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Overturning Roe V. Wade will put even more of an economic burden on women, Northeastern economist says

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WASHINGTON, DC - JUNE 25: Abortion-rights demonstrators protest in front of the Supreme Court building following the announcement to the Dobbs v Jackson Women's Health Organization ruling on June 25, 2022 in Washington, DC. The Court's decision in the Dobbs v Jackson Women's Health case overturns the landmark 50-year-old Roe v Wade case, removing a federal right to an abortion. (Photo by Brandon Bell/Getty Images)

The Supreme Court’s decision to overturn Roe v. Wade last week could have devastating economic effects for women–especially low-income women of color–that will have both short- and long-term impacts, Alicia Modestino, associate professor of public policy and urban affairs and economics, said.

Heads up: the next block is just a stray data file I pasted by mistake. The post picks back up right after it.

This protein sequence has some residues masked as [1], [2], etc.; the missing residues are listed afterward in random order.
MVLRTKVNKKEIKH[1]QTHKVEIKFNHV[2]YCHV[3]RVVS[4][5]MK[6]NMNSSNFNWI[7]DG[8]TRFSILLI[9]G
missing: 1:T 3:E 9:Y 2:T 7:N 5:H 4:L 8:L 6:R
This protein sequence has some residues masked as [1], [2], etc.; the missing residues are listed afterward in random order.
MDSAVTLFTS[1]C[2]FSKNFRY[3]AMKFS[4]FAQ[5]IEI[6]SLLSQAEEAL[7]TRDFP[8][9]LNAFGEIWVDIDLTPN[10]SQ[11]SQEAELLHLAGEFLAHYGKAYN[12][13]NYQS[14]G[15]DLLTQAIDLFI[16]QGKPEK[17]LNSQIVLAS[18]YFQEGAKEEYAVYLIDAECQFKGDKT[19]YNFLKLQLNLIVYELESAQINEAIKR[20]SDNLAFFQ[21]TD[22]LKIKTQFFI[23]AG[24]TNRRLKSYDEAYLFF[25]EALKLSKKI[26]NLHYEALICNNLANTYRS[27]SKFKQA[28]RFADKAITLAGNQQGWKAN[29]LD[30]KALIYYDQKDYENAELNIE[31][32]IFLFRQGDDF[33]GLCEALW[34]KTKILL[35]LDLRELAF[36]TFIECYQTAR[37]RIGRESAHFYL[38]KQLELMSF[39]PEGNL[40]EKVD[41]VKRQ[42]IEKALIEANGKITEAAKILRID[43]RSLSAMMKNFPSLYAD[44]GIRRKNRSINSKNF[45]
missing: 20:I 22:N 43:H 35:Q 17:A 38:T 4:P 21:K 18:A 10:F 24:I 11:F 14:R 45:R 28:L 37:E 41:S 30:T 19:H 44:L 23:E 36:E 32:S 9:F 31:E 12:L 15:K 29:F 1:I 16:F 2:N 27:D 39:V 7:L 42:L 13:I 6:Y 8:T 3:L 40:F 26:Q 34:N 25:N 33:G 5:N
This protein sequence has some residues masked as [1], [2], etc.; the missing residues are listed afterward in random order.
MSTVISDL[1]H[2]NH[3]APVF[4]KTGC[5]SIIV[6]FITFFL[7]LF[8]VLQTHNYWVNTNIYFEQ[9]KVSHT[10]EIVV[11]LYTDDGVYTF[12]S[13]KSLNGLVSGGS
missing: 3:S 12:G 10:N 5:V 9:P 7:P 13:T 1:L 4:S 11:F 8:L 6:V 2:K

Without Roe v. Wade, which provided the constitutional right to abortion during the first two trimesters of pregnancy, it is now open season for states to determine their own abortion laws. Twenty-two states have already announced plans to outlaw or restrict abortion in the aftermath of the Supreme Court’s ruling, and, Modestino said, the economic impact on women, families and even states could be significant, especially with the current state of inflation.

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